« The body can do many things at which the mind is amazede »

Spinoza, Ethique






David Leventhal

DanceForParkinson Program Director

Thierry Janssen
Doctor, writer and therapist
"Dance has saved me"


For quite some time, an undisguised interest has been taken in the benefits of alternative care in certain chronic and degenerative neurological diseases.

A physical approach is often favoured.

Aside from drug treatment, physiotherapy, occupational therapy, speech therapy and cognitive retraining, the practice of an aerobic sport (walking, running, cycling), a martial art (Tai Chi, yoga) or sessions of fully alert meditation – to give just a few examples – have often appeared to be effective complements to the treatment.


As the vascular and neuroprotective benefits of some of these exercises have now been proven, it is possible that these other practices could also prove capable of activating new neuronal connexions or even of stimulating neurogenesis!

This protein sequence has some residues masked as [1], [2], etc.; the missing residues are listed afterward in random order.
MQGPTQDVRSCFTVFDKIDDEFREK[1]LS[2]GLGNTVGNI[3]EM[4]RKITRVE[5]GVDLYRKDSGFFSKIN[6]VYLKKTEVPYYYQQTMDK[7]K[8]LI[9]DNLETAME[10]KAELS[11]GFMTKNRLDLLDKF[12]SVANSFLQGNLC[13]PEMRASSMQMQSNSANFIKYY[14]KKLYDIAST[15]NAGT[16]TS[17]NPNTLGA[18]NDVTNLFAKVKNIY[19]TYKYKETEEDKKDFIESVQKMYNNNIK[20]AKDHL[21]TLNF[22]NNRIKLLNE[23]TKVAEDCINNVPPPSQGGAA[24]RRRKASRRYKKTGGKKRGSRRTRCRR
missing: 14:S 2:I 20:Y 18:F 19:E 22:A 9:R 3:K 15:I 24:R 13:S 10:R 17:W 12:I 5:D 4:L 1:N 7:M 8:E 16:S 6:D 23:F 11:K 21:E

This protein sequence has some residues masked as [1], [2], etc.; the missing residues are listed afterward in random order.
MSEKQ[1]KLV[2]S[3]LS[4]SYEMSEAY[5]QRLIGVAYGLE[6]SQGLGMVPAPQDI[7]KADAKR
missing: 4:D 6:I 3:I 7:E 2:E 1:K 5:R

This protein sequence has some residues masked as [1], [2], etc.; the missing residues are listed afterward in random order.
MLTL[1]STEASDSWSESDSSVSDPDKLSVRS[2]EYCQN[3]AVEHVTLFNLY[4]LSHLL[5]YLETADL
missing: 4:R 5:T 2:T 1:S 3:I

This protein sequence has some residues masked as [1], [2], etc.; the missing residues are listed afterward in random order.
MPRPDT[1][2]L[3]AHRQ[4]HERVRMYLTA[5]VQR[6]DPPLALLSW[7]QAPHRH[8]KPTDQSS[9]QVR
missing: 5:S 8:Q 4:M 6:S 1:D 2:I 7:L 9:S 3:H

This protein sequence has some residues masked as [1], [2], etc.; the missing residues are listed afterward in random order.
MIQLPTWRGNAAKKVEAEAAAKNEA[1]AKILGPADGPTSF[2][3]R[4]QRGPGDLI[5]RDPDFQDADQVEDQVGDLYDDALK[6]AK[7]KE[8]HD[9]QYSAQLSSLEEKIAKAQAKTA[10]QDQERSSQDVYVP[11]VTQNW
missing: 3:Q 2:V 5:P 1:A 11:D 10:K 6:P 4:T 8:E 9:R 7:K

Finally, and contrary to traditional approaches, these activities are practised in groups, ideally outdoors, away from any hospital context and in a fun way that can give real enjoyment. So they add a social and environmental dimension to conventional care, which is focused on correcting the mechanism of the pathology and its main symptoms.


These group activities often enable the patient to come to terms with their illness and reconnect to an existential dimension. They are agents of change and learning and help patients regain possession of theirbody, which they often disparage, to recover self-confidence, to form a better opinion of themselves; in short, to experience a kind of “reincarnation”.



Finally they align perfectly with the primary definition of health according to the WHO: “a state of complete physical, mental and social well-being”, supporting the idea that, without doubt, one can be ill and fully healthy!